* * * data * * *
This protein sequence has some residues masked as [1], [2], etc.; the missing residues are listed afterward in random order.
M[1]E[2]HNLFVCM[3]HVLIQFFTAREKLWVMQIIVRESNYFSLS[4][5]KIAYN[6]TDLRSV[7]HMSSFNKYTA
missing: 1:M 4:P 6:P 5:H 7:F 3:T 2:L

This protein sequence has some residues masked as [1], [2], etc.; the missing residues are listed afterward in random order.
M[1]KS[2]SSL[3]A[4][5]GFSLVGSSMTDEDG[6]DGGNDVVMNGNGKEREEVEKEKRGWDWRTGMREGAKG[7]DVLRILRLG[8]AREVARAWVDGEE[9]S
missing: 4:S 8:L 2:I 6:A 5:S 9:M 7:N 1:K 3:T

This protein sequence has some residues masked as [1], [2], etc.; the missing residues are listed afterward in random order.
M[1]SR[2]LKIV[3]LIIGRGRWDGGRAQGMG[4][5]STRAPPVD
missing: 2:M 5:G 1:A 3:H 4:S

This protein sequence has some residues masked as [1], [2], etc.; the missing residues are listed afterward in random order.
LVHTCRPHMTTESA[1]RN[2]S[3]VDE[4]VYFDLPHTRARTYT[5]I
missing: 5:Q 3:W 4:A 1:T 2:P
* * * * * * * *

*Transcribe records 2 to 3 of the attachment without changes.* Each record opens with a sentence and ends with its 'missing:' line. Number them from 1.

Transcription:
This protein sequence has some residues masked as [1], [2], etc.; the missing residues are listed afterward in random order.
M[1]KS[2]SSL[3]A[4][5]GFSLVGSSMTDEDG[6]DGGNDVVMNGNGKEREEVEKEKRGWDWRTGMREGAKG[7]DVLRILRLG[8]AREVARAWVDGEE[9]S
missing: 4:S 8:L 2:I 6:A 5:S 9:M 7:N 1:K 3:T

This protein sequence has some residues masked as [1], [2], etc.; the missing residues are listed afterward in random order.
M[1]SR[2]LKIV[3]LIIGRGRWDGGRAQGMG[4][5]STRAPPVD
missing: 2:M 5:G 1:A 3:H 4:S